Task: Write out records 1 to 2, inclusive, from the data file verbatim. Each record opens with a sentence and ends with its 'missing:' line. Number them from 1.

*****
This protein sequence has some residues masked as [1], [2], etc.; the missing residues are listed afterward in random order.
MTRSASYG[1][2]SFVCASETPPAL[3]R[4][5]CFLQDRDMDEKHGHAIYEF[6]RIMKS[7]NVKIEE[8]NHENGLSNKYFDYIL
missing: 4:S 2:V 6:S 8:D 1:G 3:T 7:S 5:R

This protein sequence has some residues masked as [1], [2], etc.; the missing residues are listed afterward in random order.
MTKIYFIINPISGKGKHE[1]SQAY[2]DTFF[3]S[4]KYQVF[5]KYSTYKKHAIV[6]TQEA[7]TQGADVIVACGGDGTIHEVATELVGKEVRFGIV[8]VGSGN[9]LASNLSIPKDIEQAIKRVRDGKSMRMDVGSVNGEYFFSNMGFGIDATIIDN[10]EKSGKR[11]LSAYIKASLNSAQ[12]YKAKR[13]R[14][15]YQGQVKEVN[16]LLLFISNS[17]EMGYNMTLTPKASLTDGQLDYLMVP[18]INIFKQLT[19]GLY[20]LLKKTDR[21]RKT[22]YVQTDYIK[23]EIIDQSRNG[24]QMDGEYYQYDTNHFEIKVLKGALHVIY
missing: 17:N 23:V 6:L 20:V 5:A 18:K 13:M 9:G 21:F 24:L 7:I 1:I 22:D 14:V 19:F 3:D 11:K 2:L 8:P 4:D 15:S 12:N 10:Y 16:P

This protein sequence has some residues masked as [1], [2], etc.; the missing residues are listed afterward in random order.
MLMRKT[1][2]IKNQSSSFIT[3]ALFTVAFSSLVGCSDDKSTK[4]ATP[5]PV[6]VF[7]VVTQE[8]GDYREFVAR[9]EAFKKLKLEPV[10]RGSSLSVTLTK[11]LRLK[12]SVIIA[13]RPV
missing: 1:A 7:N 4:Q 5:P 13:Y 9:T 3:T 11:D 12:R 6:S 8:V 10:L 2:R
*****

This protein sequence has some residues masked as [1], [2], etc.; the missing residues are listed afterward in random order.
MTRSASYG[1][2]SFVCASETPPAL[3]R[4][5]CFLQDRDMDEKHGHAIYEF[6]RIMKS[7]NVKIEE[8]NHENGLSNKYFDYIL
missing: 4:S 2:V 6:S 8:D 1:G 3:T 7:S 5:R

This protein sequence has some residues masked as [1], [2], etc.; the missing residues are listed afterward in random order.
MTKIYFIINPISGKGKHE[1]SQAY[2]DTFF[3]S[4]KYQVF[5]KYSTYKKHAIV[6]TQEA[7]TQGADVIVACGGDGTIHEVATELVGKEVRFGIV[8]VGSGN[9]LASNLSIPKDIEQAIKRVRDGKSMRMDVGSVNGEYFFSNMGFGIDATIIDN[10]EKSGKR[11]LSAYIKASLNSAQ[12]YKAKR[13]R[14][15]YQGQVKEVN[16]LLLFISNS[17]EMGYNMTLTPKASLTDGQLDYLMVP[18]INIFKQLT[19]GLY[20]LLKKTDR[21]RKT[22]YVQTDYIK[23]EIIDQSRNG[24]QMDGEYYQYDTNHFEIKVLKGALHVIY
missing: 17:N 23:V 6:L 20:V 5:A 18:K 13:M 9:G 21:F 24:L 7:I 1:I 22:D 14:V 19:F 3:D 11:K 2:L 8:P 4:D 15:S 12:N 10:Y 16:P